“Just a month ago, about 7 Nigerians, in a similar sad situation, lost their lives while trying to buy rice cheaper from a customs warehouse in Lagos. The very worsening level of hunger in our nation has continued to claim the lives of innocent citizens.

“Earlier in the month, a report by UNICEF indicated that about 31.5 million Nigerians will face acute hunger and severe food crisis between June and August this year.

“This is, unfortunately, happening in a country that is richly blessed in human and natural resources, with vast arable lands for agriculture. Nigeria should have no business with hunger and poverty if we the leaders were caring enough. It is unimaginable how we have sadly descended to a level where people now take unthinkable risks in order to survive.


“Now again, our children who were sent to study in a university, challenged by hunger, have lost their lives because of our national unproductivity. I do hope that these ugly incidents will nudge our government into taking urgent measures to end the current food insecurity, by moving the nation from consumption to production.”

Speaking to DAILY POST, a Public Affairs Analyst and Communication Scholar at Peaceland University, Enugu, Nduka Odo said ‘system failure’ is responsible for Nigerians dying while fighting for palliatives.

According to him, various economic policies of the government which were not thought through enough have dispossessed the citizens of the ability to fend for themselves.

Odo noted that Nigerians wouldn’t get to lose their lives if the country had a system where things were done in processes.

He said “I blame all these to what I call system failure. First, the question is not what should we do to stop Nigerians from losing their lives in search of government palliatives.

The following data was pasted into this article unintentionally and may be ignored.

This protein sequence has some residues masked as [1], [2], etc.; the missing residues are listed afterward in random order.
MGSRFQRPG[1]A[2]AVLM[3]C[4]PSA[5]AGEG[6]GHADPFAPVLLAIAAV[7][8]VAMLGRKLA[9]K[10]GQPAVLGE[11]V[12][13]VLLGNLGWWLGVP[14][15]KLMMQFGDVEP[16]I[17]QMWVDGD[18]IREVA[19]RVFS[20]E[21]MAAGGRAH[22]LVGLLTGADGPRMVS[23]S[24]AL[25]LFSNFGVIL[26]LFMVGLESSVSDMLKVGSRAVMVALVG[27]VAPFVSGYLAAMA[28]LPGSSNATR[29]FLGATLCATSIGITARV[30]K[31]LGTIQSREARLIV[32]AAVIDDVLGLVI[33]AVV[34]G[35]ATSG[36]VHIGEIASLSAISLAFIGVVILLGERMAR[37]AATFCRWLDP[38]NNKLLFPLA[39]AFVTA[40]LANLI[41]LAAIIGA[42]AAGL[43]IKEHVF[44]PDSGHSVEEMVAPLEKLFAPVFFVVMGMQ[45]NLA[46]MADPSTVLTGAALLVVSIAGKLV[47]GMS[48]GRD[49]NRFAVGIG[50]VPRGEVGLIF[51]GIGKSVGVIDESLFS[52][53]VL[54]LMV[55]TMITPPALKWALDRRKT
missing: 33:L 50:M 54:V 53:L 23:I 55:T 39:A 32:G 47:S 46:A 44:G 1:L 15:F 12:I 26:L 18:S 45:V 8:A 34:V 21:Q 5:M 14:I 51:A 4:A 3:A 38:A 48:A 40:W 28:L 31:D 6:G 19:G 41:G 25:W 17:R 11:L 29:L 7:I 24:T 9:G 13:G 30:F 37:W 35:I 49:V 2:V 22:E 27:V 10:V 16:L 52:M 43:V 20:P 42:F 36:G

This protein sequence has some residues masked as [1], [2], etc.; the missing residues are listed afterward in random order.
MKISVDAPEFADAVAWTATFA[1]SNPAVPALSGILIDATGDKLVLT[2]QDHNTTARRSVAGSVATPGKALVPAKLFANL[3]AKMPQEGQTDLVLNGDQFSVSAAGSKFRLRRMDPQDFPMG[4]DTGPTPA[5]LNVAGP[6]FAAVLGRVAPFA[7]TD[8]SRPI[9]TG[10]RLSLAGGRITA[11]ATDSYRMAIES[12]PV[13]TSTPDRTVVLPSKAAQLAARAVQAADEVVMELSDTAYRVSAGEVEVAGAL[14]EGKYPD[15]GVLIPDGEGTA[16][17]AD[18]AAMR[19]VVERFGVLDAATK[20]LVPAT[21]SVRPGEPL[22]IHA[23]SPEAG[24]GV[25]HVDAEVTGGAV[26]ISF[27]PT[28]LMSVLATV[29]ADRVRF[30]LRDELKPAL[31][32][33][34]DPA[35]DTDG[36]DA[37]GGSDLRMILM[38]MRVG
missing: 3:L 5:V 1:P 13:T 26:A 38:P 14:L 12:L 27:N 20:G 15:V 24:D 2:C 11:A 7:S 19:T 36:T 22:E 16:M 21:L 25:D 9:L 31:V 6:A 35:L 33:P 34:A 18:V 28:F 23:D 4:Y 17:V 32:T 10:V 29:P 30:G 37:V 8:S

“The right question is what brought the situation where Nigerians are losing their lives while fighting for food to eat? When we get back to the roots of the situation, it becomes easy not only to appreciate how bad it is but also to be able to proffer the right solutions.

“Economic policies not thought through enough have dispossessed the citizens of the ability to fend for themselves. A seemingly kind gesture from the government has turned to fatalities.

“One thing you need to know is that the same haphazard policies that drove citizens to desperate situations are what have turned the distribution of palliative into loss of lives.

“If we had a system where things were done in processes, those Nigerians wouldn’t have died in Nasarawa. If we had a functional way of doing things, why would distributing or selling bags of rice become chaotic to the personnel of Customs in Lagos?

“Having functional systems is our problem. Once we have that, everything will work accordingly.


“We need a system that can ensure that no government can wake up and make policies that will drive tens of millions of citizens into extreme poverty.

“The same functional system will help us to know the exact identity of citizens who are in dire situations. That way, they’re contacted and helped as needed.